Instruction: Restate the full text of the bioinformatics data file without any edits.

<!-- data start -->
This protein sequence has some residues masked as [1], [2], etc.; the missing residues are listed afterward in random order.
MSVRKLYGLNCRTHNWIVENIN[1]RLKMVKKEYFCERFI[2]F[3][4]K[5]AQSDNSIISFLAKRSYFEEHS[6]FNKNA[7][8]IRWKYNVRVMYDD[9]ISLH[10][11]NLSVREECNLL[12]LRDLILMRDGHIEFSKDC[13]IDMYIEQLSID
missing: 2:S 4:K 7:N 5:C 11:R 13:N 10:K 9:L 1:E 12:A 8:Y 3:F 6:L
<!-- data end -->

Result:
This protein sequence has some residues masked as [1], [2], etc.; the missing residues are listed afterward in random order.
MSVRKLYGLNCRTHNWIVENIN[1]RLKMVKKEYFCERFI[2]F[3][4]K[5]AQSDNSIISFLAKRSYFEEHS[6]FNKNA[7][8]IRWKYNVRVMYDD[9]ISLH[10][11]NLSVREECNLL[12]LRDLILMRDGHIEFSKDC[13]IDMYIEQLSID
missing: 2:S 4:K 7:N 5:C 11:R 13:N 10:K 9:L 1:E 12:A 8:Y 3:F 6:L